Frank Horn, a New York regulator said that there needs to be consistency with the way the regulation is calculated because there seems to be ways in which the MLR can be artificially raised.

The intent was to avoid any gaming or opportunity for gaming, according to Steve Ostlund, an Alabama regulator, who added that he believed that the regulation did say that statutory accounting should be used.

Tim Yost, an NAIC funded consumer, said that it was his understanding that reserves claimed for MLR purposes would be the same as those in the annual statement. He expressed concern over gaming. The annual statement requires certification under oath by an actuary and if a company decides to use different MLRs, there is concern over how they will be calculated, he said.

Yost also expressed concern that the packet of IRDs put together by the subgroup is sound and now changes are being proposed to the regulation. He noted proposals on national aggregation experience for large groups, proposed changes to credibility levels and now the proposal for contract reserves. “None of these proposals favor consumers,” Yost asserted. The goal here is just to reduce MLR rebates, he continued. It should be to increase efficiency and the amount spent on quality improvements and these proposals are undoing that, he added.

Rowen Bell, representing the American Academy of Actuaries, Washington, said that the Academy had sent a lengthy letter explaining why it was important to decouple contract reserves associated with the MLR from statutory reporting in order to avoid gaming. He noted the tremendous diversity among companies and even within entities. The Academy was offering a way to calculate MLR regardless of how statutory reporting is done so that all entities can be treated fairly.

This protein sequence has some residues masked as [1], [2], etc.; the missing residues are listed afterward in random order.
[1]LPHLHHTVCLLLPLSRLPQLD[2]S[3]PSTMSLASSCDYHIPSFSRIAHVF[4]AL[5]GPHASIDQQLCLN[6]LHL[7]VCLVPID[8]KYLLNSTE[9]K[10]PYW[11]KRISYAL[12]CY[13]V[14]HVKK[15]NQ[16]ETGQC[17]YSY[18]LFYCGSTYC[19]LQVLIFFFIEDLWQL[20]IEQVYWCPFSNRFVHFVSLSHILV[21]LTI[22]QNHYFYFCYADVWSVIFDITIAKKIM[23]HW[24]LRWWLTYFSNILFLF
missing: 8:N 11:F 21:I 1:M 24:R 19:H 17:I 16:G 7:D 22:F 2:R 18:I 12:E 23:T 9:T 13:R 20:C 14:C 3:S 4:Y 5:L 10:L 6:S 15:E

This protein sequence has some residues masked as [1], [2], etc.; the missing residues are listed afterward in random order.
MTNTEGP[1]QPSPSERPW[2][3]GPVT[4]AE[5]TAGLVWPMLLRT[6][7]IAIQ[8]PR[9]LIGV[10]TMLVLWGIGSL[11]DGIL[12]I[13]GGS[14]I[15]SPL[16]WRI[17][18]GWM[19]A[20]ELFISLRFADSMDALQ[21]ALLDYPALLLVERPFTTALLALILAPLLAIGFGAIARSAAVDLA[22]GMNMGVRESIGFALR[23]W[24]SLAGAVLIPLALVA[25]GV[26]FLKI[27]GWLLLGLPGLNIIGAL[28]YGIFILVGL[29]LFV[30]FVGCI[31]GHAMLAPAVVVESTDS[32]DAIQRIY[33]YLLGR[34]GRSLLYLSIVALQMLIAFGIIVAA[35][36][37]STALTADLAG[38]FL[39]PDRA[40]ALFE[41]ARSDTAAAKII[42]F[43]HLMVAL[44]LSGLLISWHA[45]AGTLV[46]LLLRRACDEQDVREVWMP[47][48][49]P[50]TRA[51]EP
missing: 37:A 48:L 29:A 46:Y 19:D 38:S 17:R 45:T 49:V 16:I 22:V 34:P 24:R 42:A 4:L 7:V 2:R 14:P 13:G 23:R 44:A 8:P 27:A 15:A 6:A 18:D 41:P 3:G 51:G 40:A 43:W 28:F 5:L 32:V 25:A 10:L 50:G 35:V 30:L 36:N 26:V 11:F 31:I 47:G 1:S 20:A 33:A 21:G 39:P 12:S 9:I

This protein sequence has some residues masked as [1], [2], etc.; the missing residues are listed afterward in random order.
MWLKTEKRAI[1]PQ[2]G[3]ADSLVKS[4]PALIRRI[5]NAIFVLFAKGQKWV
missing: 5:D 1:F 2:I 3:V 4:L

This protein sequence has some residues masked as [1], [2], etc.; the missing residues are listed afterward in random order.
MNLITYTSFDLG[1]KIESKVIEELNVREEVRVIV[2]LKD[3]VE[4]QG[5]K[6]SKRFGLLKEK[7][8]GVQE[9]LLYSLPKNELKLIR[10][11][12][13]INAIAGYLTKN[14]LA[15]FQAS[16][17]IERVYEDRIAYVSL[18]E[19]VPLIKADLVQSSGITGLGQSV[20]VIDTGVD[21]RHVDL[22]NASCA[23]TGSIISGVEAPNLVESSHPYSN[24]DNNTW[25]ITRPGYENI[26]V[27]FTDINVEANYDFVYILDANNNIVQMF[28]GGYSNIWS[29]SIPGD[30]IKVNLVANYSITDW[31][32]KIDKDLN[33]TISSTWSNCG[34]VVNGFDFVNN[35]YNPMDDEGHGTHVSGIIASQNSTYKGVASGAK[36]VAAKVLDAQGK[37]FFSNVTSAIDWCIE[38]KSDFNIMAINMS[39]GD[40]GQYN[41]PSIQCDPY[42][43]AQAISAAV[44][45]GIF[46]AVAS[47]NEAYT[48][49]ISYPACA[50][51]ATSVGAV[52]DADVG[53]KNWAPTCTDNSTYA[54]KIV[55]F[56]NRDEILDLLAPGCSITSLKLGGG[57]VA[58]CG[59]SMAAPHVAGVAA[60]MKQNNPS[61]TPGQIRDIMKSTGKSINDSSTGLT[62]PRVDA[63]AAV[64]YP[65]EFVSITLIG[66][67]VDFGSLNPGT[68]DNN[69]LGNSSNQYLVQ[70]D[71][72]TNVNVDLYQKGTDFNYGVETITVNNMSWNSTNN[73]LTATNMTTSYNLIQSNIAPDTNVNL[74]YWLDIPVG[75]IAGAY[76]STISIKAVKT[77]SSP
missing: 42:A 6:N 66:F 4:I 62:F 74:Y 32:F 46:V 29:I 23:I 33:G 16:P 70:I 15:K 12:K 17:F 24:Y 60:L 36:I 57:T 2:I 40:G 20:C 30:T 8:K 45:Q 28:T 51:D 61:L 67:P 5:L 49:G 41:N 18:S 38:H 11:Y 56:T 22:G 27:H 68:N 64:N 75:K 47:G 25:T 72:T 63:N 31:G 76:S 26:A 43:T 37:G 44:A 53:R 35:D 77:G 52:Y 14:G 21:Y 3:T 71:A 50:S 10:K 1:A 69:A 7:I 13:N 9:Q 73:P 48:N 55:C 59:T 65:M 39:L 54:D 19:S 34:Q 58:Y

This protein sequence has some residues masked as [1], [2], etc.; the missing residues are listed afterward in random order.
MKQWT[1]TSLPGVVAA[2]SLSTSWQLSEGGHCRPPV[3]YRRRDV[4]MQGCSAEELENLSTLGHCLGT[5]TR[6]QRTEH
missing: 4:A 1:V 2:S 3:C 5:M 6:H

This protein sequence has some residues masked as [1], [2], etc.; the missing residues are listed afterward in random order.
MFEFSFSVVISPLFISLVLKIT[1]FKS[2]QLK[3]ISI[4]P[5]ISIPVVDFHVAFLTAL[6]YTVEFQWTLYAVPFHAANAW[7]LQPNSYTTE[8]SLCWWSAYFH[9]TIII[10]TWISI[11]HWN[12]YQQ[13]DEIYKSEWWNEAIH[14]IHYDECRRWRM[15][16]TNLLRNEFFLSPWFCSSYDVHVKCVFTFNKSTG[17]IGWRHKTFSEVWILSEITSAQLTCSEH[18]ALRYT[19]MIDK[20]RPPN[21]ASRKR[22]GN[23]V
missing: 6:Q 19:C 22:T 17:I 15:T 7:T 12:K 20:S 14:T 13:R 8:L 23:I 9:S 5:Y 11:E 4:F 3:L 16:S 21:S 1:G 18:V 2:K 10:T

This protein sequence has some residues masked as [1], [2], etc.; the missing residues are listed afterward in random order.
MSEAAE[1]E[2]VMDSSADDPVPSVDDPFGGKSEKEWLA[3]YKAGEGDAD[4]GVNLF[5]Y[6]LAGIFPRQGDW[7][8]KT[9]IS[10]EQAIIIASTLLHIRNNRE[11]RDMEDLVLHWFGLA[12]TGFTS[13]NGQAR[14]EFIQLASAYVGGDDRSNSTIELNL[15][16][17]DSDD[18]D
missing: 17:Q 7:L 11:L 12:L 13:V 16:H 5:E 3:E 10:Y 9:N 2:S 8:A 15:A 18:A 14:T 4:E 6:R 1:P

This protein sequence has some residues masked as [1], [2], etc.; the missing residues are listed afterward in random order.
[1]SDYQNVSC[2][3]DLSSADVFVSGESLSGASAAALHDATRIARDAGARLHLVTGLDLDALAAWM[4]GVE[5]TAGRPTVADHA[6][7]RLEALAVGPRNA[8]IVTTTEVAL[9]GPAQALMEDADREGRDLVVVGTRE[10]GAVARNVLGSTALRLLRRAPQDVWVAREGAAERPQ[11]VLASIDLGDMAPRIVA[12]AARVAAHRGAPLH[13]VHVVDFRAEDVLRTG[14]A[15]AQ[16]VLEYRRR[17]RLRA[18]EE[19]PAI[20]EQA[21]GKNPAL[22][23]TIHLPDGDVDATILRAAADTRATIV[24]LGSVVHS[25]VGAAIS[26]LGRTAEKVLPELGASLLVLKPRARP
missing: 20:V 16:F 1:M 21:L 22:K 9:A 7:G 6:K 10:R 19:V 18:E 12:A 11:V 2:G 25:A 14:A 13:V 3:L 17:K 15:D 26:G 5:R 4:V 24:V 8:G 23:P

Barbara Yondorf, an NAIC consumer representative and former Colorado insurance regulator, said that the issue of gaming is going to be a recurring theme and will surface again when exchanges are discussed. She expressed reservations about altering agreed upon language because when you have something that is delicately put together and you start pulling at threads, there is a real question of how it will fit together.

Lou Felice, a New York regulator, said that any decision on MLRs needed to include an accounting as well as an actuarial viewpoint and that no changes should be made unless both are considered.

Ostlund made a motion that LHATF support the subgroup’s proposal regarding contract reserves. Minnesota’s Philips said that contract reserves are really defined in a general sense and does not say that it needs to match the financial statement.
AHIP’s Weller said that he considers what is being voted up to executive/plenary as significantly different from what he considered it to be.
Ostlund’s motion carried 9-2.

During the NAIC meeting, it was also announced that Ostlund and Felice had been awarded the Robert Dineen award for advancing the work of state regulations for their work on PPACA.